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Sociocultural adjustment among sojourning Malaysian students in Britain: a replication and path analytic extension

  • Viren SwamiEmail author
  • Adriane Arteche
  • Tomas Chamorro-Premuzic
  • Adrian Furnham
Original Paper

Abstract

The present study examined the sociocultural adjustment of 249 sojourning Malaysian undergraduates in Britain. One-hundred and ten Malay and 139 Chinese students enrolled in various courses answered a self-report questionnaire that examined various aspects of sociocultural adjustment and socio-demographics. Overall, Malay students reported significantly poorer sociocultural adjustment than Chinese students, as well as more negative outcomes on a range of predictors. Path analysis for the total sample showed that higher family income led to greater sociocultural adjustment, but partially because it led to more contact with host and conationals, better language proficiency, lower perceived cultural differences and less perceived discrimination. Moreover, participants with higher English proficiency were better adapted, but partially because they perceived less cultural differences as well as having more contact with host nationals. Additionally, individuals reporting better sociocultural adjustment also reported better health statuses. The same model was equally useful at predicting sociocultural adjustment for both Malay and Chinese participants. These results are discussed in terms of the role played by income in buffering against the negative aspects of sociocultural adjustment.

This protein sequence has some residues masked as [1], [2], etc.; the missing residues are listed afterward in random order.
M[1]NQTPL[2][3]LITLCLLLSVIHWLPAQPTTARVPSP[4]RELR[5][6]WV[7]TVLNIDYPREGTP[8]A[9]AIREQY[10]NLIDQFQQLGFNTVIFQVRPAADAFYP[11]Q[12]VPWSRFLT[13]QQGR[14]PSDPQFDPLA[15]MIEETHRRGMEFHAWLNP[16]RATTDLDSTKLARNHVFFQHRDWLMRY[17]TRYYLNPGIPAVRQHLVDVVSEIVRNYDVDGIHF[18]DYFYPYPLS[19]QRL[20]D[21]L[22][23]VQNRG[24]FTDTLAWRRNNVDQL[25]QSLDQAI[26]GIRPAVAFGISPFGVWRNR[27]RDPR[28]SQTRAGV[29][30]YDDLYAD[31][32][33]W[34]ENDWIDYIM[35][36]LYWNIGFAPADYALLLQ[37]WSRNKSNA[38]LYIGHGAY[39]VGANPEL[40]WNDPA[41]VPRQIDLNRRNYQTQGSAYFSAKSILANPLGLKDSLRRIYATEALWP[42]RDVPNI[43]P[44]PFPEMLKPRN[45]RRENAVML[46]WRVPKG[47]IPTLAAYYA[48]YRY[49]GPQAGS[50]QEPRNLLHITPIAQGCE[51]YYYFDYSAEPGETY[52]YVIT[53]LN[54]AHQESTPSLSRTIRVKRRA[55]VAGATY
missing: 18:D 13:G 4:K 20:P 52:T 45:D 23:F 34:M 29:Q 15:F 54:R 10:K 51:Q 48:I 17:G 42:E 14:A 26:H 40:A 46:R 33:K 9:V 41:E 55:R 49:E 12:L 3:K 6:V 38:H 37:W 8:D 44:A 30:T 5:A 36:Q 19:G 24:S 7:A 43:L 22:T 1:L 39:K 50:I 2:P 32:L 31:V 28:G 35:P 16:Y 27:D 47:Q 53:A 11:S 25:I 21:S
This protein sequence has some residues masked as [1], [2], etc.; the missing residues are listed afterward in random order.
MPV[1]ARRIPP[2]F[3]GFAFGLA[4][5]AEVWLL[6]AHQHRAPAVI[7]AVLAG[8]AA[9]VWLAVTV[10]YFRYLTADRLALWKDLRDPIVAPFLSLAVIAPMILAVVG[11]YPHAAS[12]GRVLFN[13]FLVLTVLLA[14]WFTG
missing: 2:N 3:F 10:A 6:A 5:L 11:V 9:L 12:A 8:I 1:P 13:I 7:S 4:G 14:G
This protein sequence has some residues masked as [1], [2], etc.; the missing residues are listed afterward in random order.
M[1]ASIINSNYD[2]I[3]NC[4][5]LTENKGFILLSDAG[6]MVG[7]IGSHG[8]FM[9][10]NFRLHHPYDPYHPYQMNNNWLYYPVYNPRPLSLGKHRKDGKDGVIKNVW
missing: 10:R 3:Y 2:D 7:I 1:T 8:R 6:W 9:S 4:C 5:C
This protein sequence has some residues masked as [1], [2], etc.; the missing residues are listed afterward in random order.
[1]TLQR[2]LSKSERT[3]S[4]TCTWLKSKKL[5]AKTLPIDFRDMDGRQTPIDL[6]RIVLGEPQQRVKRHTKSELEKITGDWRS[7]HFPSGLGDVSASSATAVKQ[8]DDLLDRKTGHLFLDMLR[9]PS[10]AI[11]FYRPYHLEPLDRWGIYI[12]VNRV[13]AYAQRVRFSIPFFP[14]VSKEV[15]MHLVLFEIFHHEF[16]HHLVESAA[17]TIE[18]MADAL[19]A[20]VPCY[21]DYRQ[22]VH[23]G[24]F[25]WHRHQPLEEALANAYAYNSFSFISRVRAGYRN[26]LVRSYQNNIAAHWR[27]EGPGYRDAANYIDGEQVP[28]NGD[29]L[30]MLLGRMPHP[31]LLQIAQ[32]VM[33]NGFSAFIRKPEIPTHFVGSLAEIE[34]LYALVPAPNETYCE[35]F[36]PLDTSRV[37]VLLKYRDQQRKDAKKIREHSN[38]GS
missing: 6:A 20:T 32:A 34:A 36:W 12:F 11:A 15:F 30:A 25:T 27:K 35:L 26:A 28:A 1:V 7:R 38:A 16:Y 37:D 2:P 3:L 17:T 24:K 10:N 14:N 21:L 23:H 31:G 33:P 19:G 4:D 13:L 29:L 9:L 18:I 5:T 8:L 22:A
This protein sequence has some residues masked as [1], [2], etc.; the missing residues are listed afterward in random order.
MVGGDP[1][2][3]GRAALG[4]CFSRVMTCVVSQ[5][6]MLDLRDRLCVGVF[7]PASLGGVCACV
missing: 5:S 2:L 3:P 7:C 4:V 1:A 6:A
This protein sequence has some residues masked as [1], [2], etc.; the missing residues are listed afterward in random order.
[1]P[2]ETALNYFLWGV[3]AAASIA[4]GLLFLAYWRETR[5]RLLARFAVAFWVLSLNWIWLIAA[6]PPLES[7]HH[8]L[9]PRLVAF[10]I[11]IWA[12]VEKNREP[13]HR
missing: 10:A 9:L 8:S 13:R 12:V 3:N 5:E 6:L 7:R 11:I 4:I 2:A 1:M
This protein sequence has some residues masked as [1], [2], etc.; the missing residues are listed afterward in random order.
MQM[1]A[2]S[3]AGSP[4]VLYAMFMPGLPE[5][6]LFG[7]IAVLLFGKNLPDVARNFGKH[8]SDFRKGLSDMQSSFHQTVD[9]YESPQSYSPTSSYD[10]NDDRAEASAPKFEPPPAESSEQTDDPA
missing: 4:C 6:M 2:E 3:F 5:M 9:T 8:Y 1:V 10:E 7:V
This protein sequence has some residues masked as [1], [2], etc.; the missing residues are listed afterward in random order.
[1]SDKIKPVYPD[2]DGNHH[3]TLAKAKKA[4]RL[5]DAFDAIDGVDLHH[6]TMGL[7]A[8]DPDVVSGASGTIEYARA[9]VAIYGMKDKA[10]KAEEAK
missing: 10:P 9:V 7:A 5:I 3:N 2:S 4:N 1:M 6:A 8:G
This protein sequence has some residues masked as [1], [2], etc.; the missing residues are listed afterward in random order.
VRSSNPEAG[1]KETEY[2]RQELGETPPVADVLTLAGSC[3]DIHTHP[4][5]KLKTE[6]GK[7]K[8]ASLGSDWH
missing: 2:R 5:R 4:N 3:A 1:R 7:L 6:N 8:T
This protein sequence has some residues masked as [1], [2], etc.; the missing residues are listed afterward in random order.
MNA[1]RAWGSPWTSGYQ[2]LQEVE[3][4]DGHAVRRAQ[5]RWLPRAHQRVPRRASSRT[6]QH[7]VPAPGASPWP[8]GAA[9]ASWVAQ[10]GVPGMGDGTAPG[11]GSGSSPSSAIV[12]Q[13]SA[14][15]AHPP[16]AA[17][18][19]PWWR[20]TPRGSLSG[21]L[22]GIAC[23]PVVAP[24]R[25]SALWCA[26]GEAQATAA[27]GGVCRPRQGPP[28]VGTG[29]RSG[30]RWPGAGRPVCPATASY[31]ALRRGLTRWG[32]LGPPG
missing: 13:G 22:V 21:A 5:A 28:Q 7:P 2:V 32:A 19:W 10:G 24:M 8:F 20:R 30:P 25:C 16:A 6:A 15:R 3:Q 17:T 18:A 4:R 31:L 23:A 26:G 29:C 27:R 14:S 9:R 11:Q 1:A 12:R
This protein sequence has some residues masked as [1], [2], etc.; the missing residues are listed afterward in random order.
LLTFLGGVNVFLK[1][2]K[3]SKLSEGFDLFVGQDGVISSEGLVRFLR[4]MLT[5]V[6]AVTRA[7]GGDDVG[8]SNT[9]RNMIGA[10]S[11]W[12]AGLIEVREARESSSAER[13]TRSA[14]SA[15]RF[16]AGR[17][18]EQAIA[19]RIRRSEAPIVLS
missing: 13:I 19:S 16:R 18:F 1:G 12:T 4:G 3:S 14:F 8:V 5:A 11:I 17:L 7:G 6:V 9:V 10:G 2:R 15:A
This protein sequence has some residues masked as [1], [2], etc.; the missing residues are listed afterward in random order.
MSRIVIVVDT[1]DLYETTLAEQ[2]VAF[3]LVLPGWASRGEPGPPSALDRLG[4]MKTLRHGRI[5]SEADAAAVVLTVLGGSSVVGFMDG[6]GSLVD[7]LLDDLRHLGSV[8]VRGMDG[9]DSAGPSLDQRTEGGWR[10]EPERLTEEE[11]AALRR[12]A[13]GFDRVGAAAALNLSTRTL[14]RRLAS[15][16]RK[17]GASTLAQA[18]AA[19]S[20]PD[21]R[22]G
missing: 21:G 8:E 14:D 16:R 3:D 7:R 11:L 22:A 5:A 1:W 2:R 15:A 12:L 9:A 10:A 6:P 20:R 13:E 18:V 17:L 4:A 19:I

Keywords

Sociocultural adjustment Immigration Malaysian students Family income 

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Copyright information

© Springer-Verlag 2009

Authors and Affiliations

  • Viren Swami
    • 1
    • 2
    Email author
  • Adriane Arteche
    • 3
  • Tomas Chamorro-Premuzic
    • 4
  • Adrian Furnham
    • 5
  1. 1.Department of PsychologyUniversity of WestminsterLondonUK
  2. 2.Department of PsychologyHELP University CollegeKuala LumpurMalaysia
  3. 3.Winnicott Research UnitUniversity of ReadingReadingUK
  4. 4.Department of Psychology, GoldsmithsUniversity of LondonLondonUK
  5. 5.Division of Psychology and Languages SciencesUniversity College LondonLondonUK

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